I woke at three, aware of the weather. There was a huge shushing outside that was either wind or the surf, and a generally wet noise suggestive of rain. The wind coming through our partially open door and open shutters set my mosquito net to shimmering. I was aware instantly of where I was: on a mattress on a table in a cement-walled school with two mango trees in the courtyard and Yoella asleep on a table on the other side of the room. It felt safe. And tropical. At four, I woke again, this time for good, staring into the lightening darkness, feeling the mosquito net against my skin. Yoella got up to prop open the door to stop its creaking, then went back to bed. I got up around five, thinking I could shower in the rain, but when I went outside in my bathing suit, there proved to be more sound than fury. I had a bit of a wash using my bandana and water bottle, feeling all soap sudsy afterward, which is better than grimy. People rose slowly, scuffing around in their sandals, wondering about water and food and toileting. The translators ran back and forth between Jo’s house and an as yet unfinished cement building where we are to take bucket showers; it seemed to me too much work to figure out where to get the water, to run the risk of waking people I can’t speak to. I’m going to have a shower after work today, and it is going to be excellent. For now, breakfast and then clinic.
First morning of clinic is complete. After a breakfast of coffee in a big soup pot served with ladles, dense white bread with a runny peanut butter called manba, scrambled eggs, a mystery juice and bananas, we went back to the clinic to begin setting up. A bit of understandable mayhem ensued as we established our registration desk, optometry room, a height & weight station, three triage stations, two doctors room and a pharmacy. I was in triage with Alex as my translator. Triage, I quickly learned, is not really triage. I took a history (awkwardly), recorded vital signs, and did a directed physical exam (after I tracked down a mattress for patients to lie on), reviewed the story quickly with Tiffany (who was seeing patients in her own room), then sent my patients to the lab, the pharmacy, or home with pills for aches and pain and upset stomach. I saw about ten people, all women, with backaches, burning pee, constipation, abdominal pain, breast pain, and one woman with a pendulous mass in her armpit that was too big for us to take off given our resources. We stopped for lunch after seeing 63 patients (out of a scheduled 75). Lunch was something like a cross between a pancake and an omelette.
The first morning has shown me I will have a lot of autonomy here as a medical student. With no imaging and very limited history-taking ability, I feel nervous about dismissing people with a bag of what would be simple over-the-counter medications in Canada. At home, people can always come back or go to the emergency department if necessary; here, not so.
Clinic is about to start again. The temperature creeps.
After clinic finished up in the afternoon, I collected used urine cups from our examining rooms and dumped them one by one the one toilet available to us in the school/clinic. There was a sudden flash of rain. We saw a purportedly 100 year-old man, which is remarkable considering the average life expectancy at birth for a Haitian is 57 years. But Karen reminded me someone’s stated age can be deceiving, because people don’t necessarily know how old they are, and will often give a number that seems reasonable.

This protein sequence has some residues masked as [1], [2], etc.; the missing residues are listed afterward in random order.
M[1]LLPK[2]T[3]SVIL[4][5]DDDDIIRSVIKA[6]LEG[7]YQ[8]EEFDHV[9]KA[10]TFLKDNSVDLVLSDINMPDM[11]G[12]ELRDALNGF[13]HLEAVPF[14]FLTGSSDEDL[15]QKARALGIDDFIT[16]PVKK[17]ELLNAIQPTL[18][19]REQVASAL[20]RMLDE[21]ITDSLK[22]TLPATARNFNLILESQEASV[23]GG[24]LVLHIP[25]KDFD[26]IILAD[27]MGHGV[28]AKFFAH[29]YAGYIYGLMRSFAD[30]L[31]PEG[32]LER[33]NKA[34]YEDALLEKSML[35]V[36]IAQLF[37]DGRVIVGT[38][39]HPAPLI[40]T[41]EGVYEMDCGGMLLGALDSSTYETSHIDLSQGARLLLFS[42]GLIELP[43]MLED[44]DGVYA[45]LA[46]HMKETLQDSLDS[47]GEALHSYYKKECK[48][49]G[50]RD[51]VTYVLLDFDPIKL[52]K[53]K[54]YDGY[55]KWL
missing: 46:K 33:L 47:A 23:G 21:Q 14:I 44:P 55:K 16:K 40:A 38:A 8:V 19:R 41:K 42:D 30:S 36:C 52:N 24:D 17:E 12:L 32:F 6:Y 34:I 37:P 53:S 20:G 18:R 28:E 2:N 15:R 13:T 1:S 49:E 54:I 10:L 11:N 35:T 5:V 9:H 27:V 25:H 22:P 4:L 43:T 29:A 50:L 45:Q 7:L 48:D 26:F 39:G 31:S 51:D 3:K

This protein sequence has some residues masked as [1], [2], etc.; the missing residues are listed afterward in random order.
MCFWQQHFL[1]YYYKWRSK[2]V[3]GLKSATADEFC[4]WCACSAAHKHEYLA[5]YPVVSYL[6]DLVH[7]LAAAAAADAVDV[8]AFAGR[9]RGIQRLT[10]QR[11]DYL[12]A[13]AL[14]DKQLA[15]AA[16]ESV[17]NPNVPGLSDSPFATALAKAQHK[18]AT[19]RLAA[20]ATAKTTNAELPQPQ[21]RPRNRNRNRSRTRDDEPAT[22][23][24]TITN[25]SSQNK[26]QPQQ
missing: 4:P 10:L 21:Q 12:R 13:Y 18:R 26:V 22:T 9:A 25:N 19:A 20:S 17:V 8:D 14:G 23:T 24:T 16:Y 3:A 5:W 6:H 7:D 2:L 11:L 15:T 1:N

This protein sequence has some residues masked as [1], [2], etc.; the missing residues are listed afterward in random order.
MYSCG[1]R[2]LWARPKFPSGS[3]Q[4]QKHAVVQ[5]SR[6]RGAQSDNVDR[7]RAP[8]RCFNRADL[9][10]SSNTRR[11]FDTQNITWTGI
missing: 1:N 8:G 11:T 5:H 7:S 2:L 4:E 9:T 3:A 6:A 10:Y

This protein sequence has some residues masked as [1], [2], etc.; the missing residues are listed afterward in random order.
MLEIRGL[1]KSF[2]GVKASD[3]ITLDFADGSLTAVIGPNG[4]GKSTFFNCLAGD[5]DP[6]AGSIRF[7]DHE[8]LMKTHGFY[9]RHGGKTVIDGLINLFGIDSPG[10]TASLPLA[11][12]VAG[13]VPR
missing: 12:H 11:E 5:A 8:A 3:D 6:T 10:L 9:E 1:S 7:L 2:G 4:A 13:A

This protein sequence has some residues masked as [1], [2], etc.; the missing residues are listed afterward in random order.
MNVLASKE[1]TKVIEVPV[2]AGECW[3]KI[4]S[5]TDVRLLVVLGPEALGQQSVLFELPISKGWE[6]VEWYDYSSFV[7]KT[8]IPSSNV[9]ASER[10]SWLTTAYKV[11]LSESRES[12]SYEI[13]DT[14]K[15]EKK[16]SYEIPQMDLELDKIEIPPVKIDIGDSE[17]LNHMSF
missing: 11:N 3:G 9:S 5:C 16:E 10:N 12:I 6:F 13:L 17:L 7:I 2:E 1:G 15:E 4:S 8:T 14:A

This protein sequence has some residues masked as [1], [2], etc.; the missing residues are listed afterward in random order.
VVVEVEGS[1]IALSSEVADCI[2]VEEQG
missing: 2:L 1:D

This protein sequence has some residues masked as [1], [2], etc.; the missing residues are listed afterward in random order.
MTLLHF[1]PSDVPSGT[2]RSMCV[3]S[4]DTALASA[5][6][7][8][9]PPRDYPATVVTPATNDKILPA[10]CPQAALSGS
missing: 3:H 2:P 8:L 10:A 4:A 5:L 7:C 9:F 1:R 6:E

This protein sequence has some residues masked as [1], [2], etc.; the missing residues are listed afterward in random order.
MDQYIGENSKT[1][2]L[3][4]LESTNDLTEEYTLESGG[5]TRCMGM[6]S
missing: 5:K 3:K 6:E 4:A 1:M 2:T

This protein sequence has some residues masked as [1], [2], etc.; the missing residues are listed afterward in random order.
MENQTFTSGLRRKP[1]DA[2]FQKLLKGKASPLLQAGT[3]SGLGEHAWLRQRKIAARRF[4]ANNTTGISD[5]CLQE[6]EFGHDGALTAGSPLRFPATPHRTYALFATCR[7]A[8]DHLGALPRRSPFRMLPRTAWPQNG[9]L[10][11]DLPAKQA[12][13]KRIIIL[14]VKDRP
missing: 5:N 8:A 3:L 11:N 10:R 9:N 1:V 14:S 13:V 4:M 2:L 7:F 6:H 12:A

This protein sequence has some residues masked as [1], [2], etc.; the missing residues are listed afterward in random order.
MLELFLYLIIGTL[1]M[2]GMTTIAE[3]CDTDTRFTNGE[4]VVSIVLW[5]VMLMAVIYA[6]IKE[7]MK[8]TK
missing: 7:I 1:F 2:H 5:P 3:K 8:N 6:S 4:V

I sat down beside Carolyn and asked her how her day went. She had worked in triage and taught Ann-Suze, one of the local women who helps out in the pharmacy, how to take a blood pressure. Carolyn felt today was a slow day, compared to previous trips; she said we’ll have a better taste of how things usually are tomorrow, when we’re scheduled to see 150 people, double what we saw today. She was impressed by the number of people carrying cell phones. “We can’t be sure they have enough to eat, but they all have cell phones.” I wondered how they charge them, without electricity in their homes.
Karen took up her old role as pharmacy Jedi and also felt the day was very controlled. She gave out treatments for sexually transmitted infections, urinary tract infections, high blood pressure, and six cases of scabies.
Eunnie worked in triage and pharmacy. “So much stress,” she said. “Everyone’s got GI problems, high blood pressure, headaches, and what can you do? At least we made it through today.”
After work, we assembled by the beer cooler on the gazebo and ventured out for a swim, taking our first walk through the village. Dozens of kids, some racing boats in a small lagoon that was once a soccer pitch, some skipping rope, some following along asking for photos, others just staring. Many had the distended bellies of malnutrition, lots weren’t wearing any clothes. The beach is covered in garbage – torn up shoes, bits of net, innumerable bits of plastic jetsam. We walked about a kilometre through town, over to a stretch of beach between two mighty trees and waded out into the surf. A reef lies a short distance offshore, so massive breakers rolled in just beyond where we were swimming. The water was grey with who knows what, but it was cool and it was the first bit of refreshment I’d had since arriving in Haiti.
We swam for a bit, then headed back to the compound for supper. I hauled a bucket of well water over to the cement building shell and had a wash in my shirt and bathing suit – double duty showering and laundry. As I toweled off, bats broke over the fence, doing impassioned cartwheels in the semi-darkness. Supper then – rice and goat and a salad, with real lettuce and avocado. Another meeting after supper, then the translators broke out the dominoes, slamming the pieces against the handmade table.